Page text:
It’s 150 films, in 10 days, in six venues. In other words, it’s a lot.
The Montclair Film Festival is edgy, exciting, overwhelming — especially overwhelming. How to navigate a festival that hop-scotches all over the town, and takes in not only films but parties, panels, contests, special star appearances?
Here’s some help from festival executive director Tom Hall. Hacking a path through the thicket of great offerings, he provides his own curated list.
Here are some films he likes — just because.
“Band Aid,” directed by Zoe Lister-Jones. Fred Armisen (“Portlandia”) heads the cast in this comedy about bickering marrieds who form a band. “It’s a terrific relationship comedy, that incorporates really great original music and has a real pop sensibility that we thought was perfect for our audience,” Hall says. 7:30 p.m. May 6, Wellmont Theater.
“Brave New Jersey,” directed by Jody Lambert. A period comedy about panicked New Jerseyans fleeing a nonexistent Martian invasion during the 1938 Orson Welles “War of the Worlds” radio broadcast. “It’s a throwback to a very fun kind of comedy you don’t really see any more in independent film,” Hall says. “It’s a period piece that’s done very well, very light, but very sweet, with a big heart.” 7:15 p.m. April 29, Clairidge 1; 2:30 p.m. April 30, Clairidge 1; 11:30 a.m. May 2, Bellevue 1.
“Lady Macbeth,” directed by William Oldroyd, about a 19th century English woman sold into a loveless marriage, based on Nikolai Leskov’s novella “Lady Macbeth of the Mtsensk District.” “It’s a masterpiece, probably the strongest drama in the festival, and a film that has an incredible pedigree,” Hall says. “It’s played Toronto and Sundance before our festival, and it’s a classic art film that people will remember at the end of the year. 7:15 p.m. May 5, Bellevue 2.
“Avenues,” directed by Michael Angarano. A New Yorker gives his best friend a tour of the town, as they hash out their relationship. “It hearkens back to the talky New York City comedies of the 1970s — like (John) Cassavetes and Woody Allen, in that sort of chatty, sophisticated way,” Hall says. 6:45 p.m. May 6, Bellevue 2.
“Strong Island,” by Yance Ford. A searing documentary about a murder (the director’s brother, as a matter of fact), and the broken judicial system that allowed his killer to escape. “It’s an incredibly powerful first-person documentary that is a call for justice and healing for a family,” Hall says. “The first-time filmmaker has done an amazing job.” 4 p.m. May 6, Clairidge 1; 1:45 p.m. May 7, Clairidge 1.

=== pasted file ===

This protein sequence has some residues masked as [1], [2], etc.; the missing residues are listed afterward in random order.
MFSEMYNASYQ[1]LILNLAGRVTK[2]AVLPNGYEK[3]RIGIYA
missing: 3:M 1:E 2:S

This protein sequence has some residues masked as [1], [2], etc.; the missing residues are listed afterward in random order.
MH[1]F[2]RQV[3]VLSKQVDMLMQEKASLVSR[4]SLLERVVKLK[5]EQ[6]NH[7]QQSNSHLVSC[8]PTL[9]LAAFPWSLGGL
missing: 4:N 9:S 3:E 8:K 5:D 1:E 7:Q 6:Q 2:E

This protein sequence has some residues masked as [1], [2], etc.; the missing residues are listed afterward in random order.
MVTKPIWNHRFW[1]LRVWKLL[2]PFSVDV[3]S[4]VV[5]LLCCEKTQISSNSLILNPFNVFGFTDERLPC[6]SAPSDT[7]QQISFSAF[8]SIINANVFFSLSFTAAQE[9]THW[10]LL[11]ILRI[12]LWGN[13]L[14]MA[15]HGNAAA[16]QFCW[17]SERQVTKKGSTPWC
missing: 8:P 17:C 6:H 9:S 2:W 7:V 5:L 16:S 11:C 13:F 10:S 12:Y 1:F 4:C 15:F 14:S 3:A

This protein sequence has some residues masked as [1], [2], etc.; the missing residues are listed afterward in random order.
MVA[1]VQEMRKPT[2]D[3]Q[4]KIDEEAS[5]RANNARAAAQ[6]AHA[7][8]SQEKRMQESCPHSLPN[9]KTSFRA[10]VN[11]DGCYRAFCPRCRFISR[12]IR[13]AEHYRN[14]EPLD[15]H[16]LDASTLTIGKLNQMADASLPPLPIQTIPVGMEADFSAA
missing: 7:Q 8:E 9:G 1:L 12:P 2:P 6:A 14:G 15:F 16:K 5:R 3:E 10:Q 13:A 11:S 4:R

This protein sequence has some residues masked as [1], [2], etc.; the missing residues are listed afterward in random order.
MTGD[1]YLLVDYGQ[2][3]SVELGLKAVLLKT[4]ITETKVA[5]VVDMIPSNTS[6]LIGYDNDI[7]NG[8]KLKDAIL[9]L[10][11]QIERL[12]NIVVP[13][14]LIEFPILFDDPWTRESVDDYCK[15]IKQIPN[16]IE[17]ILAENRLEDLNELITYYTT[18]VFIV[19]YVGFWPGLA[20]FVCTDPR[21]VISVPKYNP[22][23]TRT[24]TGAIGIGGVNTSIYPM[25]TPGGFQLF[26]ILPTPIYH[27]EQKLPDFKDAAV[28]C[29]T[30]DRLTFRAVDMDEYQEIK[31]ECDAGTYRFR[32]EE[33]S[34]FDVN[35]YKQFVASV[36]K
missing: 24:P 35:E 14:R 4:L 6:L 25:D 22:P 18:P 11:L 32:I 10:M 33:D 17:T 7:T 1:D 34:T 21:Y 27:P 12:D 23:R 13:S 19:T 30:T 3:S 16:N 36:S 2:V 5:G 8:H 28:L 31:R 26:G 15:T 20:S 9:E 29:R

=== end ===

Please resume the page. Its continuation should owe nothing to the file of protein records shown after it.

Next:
Here are five festival offerings that, Hall believes, are likely to go on to bigger and better things. Next year, at Oscar time, you can say you saw them when.
“Step,” by Amanda Lipitz. A step-dancing team in inner-city Baltimore, and the festival’s opening night film. “It ticks all the award boxes,” Hall says. “The story is incredible, the filmmaking is incredible, it’s a feel-good movie that is empowering to it’s subjects. It’s one of the best documentaries we’ve seen this year.” 7:30 p.m. April 28, Wellmont Theater.
“Casting JonBenet,” by Kitty Green. A look back at the infamous child-murder case that also looks at the way we look at it. It’s been acquired by Netflix, so expect to see more of it. “It explores both the mythology of filmmaking and acting, and this sort of true-crime story at the same time, on multiple levels,” Hall says. 7 p.m., April 29, Bellevue 2.
“Patti Cake$,” directed by Geremy Jasper. An unlikely rapper, played by Danielle Macdonald, copes with the reality of life in central Jersey (the film was shot in the Linden area), while dreaming of fame as a hiphop artist. You’ll be hearing more about Macdonald, who is creating quite a splash, Hall says. “It’s a breakout performance,” Hall says. “The New York Times said it was the best debut performance since Jennifer Lawrence.” 1 p.m. May 6, Wellmont Theater.
“The Reagan Show,” directed by Pacho Velez, Sierra Pettengill. Documentary assembled from archival clips of the off-script Ronald Reagan, who is apparently a lot less polished than his media handlers made him look. “It’s about how the media collaborated with the administration to portray him as a strong, competent leader, when that may not have been so much the case,” Hall says. “It has a lot of parallels to our time, and I think it’s going to attract a lot of attention because of that.” 2 p.m. May 6, Bellevue 2; 5 p.m. May 7, Bellevue 1.
“The Hero,” directed by Brett Haley. An aging film star, played by Hollywood veteran Sam Elliot, is adrift in contemporary L.A. “It’s a career-defining lead performance by him, and it’s going to attract a lot of attention at award season,” Hall says. “It’s a movie about the end of an acting career. It’s about Hollywood. It’s about all the stuff that the awards season is looking for.” 6 p.m. April 29, Wellmont Theater.
More Montclair Film Festival coverage:
Montclair Film Festival, April 28 to May 7
- Cinema505/Box Office, Investors Bank Film & Media Center, 505 Bloomfield Avenue
- Alexander Kasser Theater, Montclair State University, 1 Normal Avenue
- Bow Tie Bellevue Cinemas, 260 Bellevue Avenue (Upper Montclair)
- Bow Tie Clairidge Theater, 486 Bloomfield Avenue
- Montclair Kimberley Academy, Upper School Campus, 6 Lloyd Road
- The Wellmont Theater, 5 Seymour Street
- Regular screenings: $14 general, $12 member
- Special screenings: $20 to $25 general; $18 to $22 member
- Matinees: $10 general, $8 member
- Opening night: $25 general, $22 member
- Combo tickets and ticket packs also available
- For complete schedule and additional information, visit MontclairFilmFest.org or phone 973 783-6435
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